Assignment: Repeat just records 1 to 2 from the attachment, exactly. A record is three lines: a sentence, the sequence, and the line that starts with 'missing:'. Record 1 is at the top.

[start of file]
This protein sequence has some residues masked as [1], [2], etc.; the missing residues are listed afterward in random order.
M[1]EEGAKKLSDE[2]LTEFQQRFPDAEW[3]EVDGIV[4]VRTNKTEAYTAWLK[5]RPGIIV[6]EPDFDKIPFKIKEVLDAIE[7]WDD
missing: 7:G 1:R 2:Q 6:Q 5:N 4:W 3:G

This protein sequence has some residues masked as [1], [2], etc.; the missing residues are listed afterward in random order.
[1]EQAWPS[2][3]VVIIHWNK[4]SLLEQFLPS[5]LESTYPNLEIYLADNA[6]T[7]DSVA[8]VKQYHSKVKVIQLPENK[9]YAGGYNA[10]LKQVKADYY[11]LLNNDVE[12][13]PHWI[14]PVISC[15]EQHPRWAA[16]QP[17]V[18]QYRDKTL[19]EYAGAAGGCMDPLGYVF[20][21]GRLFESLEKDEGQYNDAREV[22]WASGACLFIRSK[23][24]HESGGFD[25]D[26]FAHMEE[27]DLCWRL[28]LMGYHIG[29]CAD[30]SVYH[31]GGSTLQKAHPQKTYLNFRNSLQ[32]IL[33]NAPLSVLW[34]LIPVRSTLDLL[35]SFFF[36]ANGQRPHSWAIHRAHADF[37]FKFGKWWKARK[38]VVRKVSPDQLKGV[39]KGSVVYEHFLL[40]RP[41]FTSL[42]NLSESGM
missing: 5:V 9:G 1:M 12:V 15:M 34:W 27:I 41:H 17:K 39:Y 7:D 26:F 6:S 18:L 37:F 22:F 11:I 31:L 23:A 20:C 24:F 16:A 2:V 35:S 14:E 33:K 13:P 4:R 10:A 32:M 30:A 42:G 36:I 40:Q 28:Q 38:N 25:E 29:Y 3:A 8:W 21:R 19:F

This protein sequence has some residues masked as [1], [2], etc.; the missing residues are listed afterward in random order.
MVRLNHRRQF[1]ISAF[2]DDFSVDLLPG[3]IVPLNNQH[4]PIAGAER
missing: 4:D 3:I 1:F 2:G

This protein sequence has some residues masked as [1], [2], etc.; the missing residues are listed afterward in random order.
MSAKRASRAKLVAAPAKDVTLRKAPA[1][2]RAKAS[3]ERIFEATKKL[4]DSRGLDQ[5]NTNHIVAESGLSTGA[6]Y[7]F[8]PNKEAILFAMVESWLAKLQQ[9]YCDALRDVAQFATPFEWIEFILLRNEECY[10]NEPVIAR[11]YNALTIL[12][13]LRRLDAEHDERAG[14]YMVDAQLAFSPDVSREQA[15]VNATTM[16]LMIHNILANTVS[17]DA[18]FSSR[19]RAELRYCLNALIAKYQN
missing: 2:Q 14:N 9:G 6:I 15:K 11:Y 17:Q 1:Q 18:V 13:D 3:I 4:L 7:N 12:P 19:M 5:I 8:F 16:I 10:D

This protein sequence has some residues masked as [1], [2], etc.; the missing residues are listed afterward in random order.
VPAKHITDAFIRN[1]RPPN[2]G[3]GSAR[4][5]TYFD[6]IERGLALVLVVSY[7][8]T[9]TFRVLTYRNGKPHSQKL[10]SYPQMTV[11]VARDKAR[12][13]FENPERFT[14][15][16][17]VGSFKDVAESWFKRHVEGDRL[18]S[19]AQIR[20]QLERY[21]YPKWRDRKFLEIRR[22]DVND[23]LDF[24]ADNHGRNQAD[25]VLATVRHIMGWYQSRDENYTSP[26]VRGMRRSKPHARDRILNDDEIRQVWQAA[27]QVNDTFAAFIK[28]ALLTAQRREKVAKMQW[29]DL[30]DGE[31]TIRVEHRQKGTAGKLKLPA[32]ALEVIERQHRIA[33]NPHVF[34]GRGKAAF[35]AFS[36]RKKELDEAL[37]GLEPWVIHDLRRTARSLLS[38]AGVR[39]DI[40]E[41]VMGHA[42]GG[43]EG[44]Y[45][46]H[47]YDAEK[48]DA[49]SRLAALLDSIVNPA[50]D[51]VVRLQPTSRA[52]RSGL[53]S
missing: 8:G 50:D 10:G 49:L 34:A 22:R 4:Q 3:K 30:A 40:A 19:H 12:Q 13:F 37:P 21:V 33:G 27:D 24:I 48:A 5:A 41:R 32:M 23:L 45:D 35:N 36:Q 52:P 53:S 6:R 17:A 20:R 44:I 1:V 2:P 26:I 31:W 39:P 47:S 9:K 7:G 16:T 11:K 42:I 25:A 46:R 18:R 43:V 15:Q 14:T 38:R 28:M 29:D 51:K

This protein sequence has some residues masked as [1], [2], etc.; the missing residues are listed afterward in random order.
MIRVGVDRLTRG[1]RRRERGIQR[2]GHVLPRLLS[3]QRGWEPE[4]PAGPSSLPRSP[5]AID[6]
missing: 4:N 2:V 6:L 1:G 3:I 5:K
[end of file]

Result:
This protein sequence has some residues masked as [1], [2], etc.; the missing residues are listed afterward in random order.
M[1]EEGAKKLSDE[2]LTEFQQRFPDAEW[3]EVDGIV[4]VRTNKTEAYTAWLK[5]RPGIIV[6]EPDFDKIPFKIKEVLDAIE[7]WDD
missing: 7:G 1:R 2:Q 6:Q 5:N 4:W 3:G

This protein sequence has some residues masked as [1], [2], etc.; the missing residues are listed afterward in random order.
[1]EQAWPS[2][3]VVIIHWNK[4]SLLEQFLPS[5]LESTYPNLEIYLADNA[6]T[7]DSVA[8]VKQYHSKVKVIQLPENK[9]YAGGYNA[10]LKQVKADYY[11]LLNNDVE[12][13]PHWI[14]PVISC[15]EQHPRWAA[16]QP[17]V[18]QYRDKTL[19]EYAGAAGGCMDPLGYVF[20][21]GRLFESLEKDEGQYNDAREV[22]WASGACLFIRSK[23][24]HESGGFD[25]D[26]FAHMEE[27]DLCWRL[28]LMGYHIG[29]CAD[30]SVYH[31]GGSTLQKAHPQKTYLNFRNSLQ[32]IL[33]NAPLSVLW[34]LIPVRSTLDLL[35]SFFF[36]ANGQRPHSWAIHRAHADF[37]FKFGKWWKARK[38]VVRKVSPDQLKGV[39]KGSVVYEHFLL[40]RP[41]FTSL[42]NLSESGM
missing: 5:V 9:G 1:M 12:V 15:M 34:W 27:I 41:H 17:K 39:Y 7:D 26:F 6:S 18:L 37:F 22:F 11:I 31:L 23:A 20:C 24:F 16:A 2:V 35:S 14:E 33:K 13:P 4:R 10:A 32:M 30:A 42:G 36:I 40:Q 28:Q 38:N 25:E 29:Y 3:A 8:W 21:R 19:F